HK is standing trial for shoplifting. HK is born in Somalia, and the prosecutor submits crime statistics as evidence to show that people of Somali origin are overrepresented by a factor of seven among convicted shoplifters. According to prosecutor, these statistics strengthen the case against HK: “The fact that shoplifting is more common among people of Somali origin does not necessarily mean that HK committed this particular offense, but it does increase the probability.”

(A5)

TL is standing trial for drug dealing. TL has three previous convictions for the same offense, and the prosecutor argues that this increases the probability that TL is guilty in the present case: “Previous convictions for the same offense show that TL is disposed to commit this kind crime. They make it substantially more probable that he is guilty.”

Some of these arguments are more problematic than others. In my experience most judges find (A1) and (A2) acceptable, and assess (A3) and (A4) as unacceptable. (A5) seems to be the most controversial argument on the list. In some legal systems prior conviction is admissible as evidence for guilt, in others it is inadmissible. The Swedish legal system is an example of the former. In a survey that I conducted on 261 Swedish judges 61 % accepted the generalization that prior conviction for the same offense increases the probability that the defendant is guilty, and 39 % found this generalization unacceptable (Dahlman 2015: 11).

The notion that some generalizations are acceptable while others are unacceptable raises several questions. Fundamentally, it raises the question, on what ground a generalization is judged as unacceptable. What, exactly, is wrong with the generalizations that are unacceptable that is not the case with acceptable generalizations? In the following, I will discuss different grounds for judging a generalization unacceptable.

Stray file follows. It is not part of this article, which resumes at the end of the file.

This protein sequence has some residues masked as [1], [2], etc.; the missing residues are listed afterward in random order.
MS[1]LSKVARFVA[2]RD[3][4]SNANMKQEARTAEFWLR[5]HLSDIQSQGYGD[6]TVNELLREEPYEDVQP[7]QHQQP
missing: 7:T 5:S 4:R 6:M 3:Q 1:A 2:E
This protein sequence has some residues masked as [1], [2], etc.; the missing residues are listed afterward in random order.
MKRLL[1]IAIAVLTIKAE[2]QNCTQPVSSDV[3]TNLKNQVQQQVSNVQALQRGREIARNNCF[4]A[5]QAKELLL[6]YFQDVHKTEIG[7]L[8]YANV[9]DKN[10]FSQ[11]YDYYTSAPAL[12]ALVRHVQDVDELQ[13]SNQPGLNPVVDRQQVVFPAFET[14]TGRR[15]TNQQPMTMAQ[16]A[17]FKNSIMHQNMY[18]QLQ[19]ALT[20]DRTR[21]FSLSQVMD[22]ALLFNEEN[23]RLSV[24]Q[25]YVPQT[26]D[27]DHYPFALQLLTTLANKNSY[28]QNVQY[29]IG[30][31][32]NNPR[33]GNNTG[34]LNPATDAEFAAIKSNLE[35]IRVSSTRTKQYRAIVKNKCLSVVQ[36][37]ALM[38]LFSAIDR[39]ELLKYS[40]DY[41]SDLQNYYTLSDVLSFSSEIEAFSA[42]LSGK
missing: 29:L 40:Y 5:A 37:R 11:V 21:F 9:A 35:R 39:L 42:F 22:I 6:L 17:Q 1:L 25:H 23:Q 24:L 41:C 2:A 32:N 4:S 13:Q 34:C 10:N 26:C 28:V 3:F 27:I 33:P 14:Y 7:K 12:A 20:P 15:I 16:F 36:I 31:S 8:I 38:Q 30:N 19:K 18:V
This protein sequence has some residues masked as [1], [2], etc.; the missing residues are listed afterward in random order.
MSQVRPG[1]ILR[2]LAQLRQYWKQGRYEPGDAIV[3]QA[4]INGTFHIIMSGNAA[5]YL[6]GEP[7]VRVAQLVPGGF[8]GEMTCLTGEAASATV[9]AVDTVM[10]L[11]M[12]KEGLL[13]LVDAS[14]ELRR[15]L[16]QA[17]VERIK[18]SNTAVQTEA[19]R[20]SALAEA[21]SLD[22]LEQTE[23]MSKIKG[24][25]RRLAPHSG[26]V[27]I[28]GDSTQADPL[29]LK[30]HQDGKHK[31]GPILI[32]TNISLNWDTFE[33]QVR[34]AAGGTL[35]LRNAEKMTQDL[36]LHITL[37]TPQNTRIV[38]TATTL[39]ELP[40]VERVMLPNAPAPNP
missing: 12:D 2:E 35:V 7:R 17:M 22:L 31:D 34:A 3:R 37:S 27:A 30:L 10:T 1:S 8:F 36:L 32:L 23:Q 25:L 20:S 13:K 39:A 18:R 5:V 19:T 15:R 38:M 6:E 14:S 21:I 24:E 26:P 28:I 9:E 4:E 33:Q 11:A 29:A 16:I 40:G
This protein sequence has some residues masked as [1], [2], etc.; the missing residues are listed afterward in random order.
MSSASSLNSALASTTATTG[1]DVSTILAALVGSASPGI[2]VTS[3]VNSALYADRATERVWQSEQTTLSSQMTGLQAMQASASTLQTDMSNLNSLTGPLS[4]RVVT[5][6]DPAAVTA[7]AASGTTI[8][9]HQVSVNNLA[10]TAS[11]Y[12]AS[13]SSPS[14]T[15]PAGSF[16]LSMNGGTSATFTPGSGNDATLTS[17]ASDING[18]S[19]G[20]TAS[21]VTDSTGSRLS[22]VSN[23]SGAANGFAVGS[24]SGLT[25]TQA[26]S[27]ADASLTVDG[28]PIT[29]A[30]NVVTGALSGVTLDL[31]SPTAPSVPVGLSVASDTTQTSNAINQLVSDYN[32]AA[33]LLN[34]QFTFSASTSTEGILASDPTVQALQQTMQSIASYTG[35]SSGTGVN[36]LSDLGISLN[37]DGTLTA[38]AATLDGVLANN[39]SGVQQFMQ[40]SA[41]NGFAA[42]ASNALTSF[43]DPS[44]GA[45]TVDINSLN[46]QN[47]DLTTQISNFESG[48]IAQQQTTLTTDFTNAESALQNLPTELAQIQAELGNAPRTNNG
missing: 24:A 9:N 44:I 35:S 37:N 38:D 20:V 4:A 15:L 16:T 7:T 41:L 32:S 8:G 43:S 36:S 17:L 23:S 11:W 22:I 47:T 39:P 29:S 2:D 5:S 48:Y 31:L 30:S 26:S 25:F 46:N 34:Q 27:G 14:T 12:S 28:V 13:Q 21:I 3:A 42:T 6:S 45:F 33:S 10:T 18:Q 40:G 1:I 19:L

3 Unacceptable Categorically and Non-categorically

When we talk about generalizations that are unacceptable an important distinction should be made between claims of two different kinds: the claim that it is always unacceptable to use a certain circumstance as evidence for a certain hypothesis, and the claim that a certain argument that uses the circumstance as evidence is unacceptable. In the former case, the generalization is categorically unacceptable. In the latter case, it is unacceptable but the unacceptability is not categorical. The generalization is non-categorically unacceptable. The claim that a certain generalization is categorically unacceptable says that all arguments that use the circumstance as evidence for the hypothesis are unacceptable. The non-categorical claim only says that a certain argument uses the circumstance in an unacceptable way, and does not rule out that there could be other arguments that use the circumstance as evidence in an acceptable way. This distinction is related to the distinction introduced by Prakken, Bex, Reed and Walton (see section one above) between “attacks on the generalization itself” and “attacks on a specific application of a generalization”. It is also similar to Terence Anderson’s distinction between “synthetic-intuitive generalizations” and “context-specific” generalizations (Anderson 1999: 459–460).

The difference between the judgment that a generalization is categorically unacceptable and the judgment that it is non-categorically unacceptable can be illustrated with argument (A5). According to the prosecutor, the defendant’s prior convictions for the same offense make it substantially more probable that he is guilty. A legal decision maker could find this argument unacceptable in two different ways.
  1. 1.

    The decision maker says that the use of prior convictions as evidence for guilt is categorically unacceptable. Prior conviction should be inadmissible as evidence for guilt.

     
  2. 2.

    The decision maker says that arguments that use prior conviction as evidence for guilt are not necessarily unacceptable, but claim that this particular argument is unacceptable as it exaggerates the evidentiary value of the prior conviction. It might be true that prior conviction for the same offense makes it slightly more probable that the defendant is guilty, but it does make it “substantially more probable”.

     

As we shall see, some grounds for classifying a generalization as unacceptable render the generalization unacceptable categorically and others non-categorically. The primary focus of this investigation is to identify different grounds for saying that a generalization is categorically unacceptable.